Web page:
Programming languages as technical artifacts

Raymond Turner

pp. 377-397

Taken at face value, a programming language is defined by a formal grammar. But, clearly, there is more to it. By themselves, the naked strings of the language do not determine when a program is correct relative to some specification. For this, the constructs of the language must be given some semantic content. Moreover, to be employed to generate physical computations, a programming language must have a physical implementation. How are we to conceptualize this complex package? Ontologically, what kind of thing is it? In this paper, we shall argue that an appropriate conceptualization is furnished by the notion of a technical artifact.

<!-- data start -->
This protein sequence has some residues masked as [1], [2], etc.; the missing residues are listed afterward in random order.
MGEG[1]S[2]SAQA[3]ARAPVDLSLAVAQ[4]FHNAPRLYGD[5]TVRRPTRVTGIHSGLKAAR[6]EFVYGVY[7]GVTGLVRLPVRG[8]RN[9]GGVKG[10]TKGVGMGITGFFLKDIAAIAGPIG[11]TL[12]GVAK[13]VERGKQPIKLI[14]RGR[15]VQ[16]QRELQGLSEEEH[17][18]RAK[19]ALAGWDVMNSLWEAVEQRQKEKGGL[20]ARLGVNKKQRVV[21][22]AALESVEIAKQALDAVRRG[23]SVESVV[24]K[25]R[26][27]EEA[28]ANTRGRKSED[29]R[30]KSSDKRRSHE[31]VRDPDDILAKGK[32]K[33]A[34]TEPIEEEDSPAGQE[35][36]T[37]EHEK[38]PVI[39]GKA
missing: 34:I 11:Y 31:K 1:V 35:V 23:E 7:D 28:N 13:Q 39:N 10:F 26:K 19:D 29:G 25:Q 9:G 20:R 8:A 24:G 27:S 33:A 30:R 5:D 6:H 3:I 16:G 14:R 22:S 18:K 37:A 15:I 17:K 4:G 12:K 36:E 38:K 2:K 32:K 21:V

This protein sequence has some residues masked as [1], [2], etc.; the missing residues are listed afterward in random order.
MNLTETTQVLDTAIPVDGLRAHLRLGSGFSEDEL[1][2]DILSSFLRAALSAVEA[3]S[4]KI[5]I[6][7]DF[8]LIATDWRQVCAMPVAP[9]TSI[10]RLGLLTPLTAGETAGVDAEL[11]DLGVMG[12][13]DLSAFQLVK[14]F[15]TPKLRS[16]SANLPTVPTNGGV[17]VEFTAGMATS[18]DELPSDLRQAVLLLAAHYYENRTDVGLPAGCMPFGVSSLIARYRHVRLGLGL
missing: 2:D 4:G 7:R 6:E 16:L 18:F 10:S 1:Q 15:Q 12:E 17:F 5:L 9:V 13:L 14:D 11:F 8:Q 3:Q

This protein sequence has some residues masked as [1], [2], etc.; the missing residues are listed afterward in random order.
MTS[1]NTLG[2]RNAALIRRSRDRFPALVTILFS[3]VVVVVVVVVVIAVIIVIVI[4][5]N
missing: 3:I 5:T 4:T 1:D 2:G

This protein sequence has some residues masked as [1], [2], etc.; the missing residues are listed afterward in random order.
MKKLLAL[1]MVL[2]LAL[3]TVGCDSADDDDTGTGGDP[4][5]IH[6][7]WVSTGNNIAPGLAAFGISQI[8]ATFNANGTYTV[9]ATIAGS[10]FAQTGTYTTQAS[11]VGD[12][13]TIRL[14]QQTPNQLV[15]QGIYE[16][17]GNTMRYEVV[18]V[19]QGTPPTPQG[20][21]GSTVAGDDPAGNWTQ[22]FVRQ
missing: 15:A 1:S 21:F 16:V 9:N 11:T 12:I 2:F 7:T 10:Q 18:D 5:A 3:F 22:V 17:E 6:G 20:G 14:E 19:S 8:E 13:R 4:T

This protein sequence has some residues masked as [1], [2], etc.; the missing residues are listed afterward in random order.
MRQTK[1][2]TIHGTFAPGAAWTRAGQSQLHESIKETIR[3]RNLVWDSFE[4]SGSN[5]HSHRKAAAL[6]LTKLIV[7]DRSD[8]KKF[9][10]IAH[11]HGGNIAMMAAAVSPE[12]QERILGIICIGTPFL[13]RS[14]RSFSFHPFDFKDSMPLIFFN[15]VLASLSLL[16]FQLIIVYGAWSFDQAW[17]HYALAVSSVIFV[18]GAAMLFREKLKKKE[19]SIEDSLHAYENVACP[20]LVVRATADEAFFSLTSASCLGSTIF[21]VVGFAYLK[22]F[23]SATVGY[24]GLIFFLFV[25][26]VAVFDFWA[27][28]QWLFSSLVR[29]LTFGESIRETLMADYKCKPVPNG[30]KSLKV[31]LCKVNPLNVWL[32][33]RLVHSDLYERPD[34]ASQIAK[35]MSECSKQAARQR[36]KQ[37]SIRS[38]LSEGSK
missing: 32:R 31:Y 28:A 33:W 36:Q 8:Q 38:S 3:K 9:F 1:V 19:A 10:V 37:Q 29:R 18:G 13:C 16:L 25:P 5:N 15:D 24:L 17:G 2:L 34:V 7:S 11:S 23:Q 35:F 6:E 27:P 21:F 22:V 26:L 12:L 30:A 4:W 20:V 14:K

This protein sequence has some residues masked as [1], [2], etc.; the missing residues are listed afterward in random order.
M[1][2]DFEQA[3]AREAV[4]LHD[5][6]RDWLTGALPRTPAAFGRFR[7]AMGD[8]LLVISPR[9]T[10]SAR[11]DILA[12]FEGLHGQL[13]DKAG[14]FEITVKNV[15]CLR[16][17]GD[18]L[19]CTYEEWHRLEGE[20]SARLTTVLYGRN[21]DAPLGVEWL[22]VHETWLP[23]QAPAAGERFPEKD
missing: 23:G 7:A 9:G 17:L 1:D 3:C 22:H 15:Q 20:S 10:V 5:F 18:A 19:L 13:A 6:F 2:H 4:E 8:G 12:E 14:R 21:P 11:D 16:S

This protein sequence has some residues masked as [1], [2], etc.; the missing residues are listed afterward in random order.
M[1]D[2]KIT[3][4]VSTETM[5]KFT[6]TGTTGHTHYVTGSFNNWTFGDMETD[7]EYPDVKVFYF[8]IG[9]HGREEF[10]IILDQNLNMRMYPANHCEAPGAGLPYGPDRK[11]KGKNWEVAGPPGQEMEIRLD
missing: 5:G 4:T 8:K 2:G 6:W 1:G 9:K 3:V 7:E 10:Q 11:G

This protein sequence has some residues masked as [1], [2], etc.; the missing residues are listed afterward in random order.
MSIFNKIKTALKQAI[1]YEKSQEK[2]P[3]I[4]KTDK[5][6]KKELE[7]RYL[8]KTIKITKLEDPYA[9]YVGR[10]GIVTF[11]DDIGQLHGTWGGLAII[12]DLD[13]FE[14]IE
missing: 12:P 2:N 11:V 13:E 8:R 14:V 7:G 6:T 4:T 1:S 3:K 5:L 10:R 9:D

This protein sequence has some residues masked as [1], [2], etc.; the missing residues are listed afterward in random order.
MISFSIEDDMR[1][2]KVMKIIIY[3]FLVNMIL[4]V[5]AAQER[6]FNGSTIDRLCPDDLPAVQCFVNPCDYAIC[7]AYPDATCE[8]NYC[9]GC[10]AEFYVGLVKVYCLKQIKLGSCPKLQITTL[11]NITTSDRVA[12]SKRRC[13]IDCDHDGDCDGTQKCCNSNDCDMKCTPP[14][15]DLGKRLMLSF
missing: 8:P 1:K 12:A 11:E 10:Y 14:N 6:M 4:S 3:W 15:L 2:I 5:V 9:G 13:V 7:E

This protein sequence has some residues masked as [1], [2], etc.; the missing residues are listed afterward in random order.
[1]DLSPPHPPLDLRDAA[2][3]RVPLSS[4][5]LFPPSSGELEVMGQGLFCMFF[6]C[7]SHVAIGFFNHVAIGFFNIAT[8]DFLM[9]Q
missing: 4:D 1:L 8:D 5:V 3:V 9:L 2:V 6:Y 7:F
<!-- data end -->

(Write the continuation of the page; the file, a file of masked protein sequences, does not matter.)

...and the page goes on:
Publication details

DOI: 10.1007/s13347-012-0098-z

Full citation:

Turner, R. (2014). Programming languages as technical artifacts. Philosophy & Technology 27 (3), pp. 377-397.

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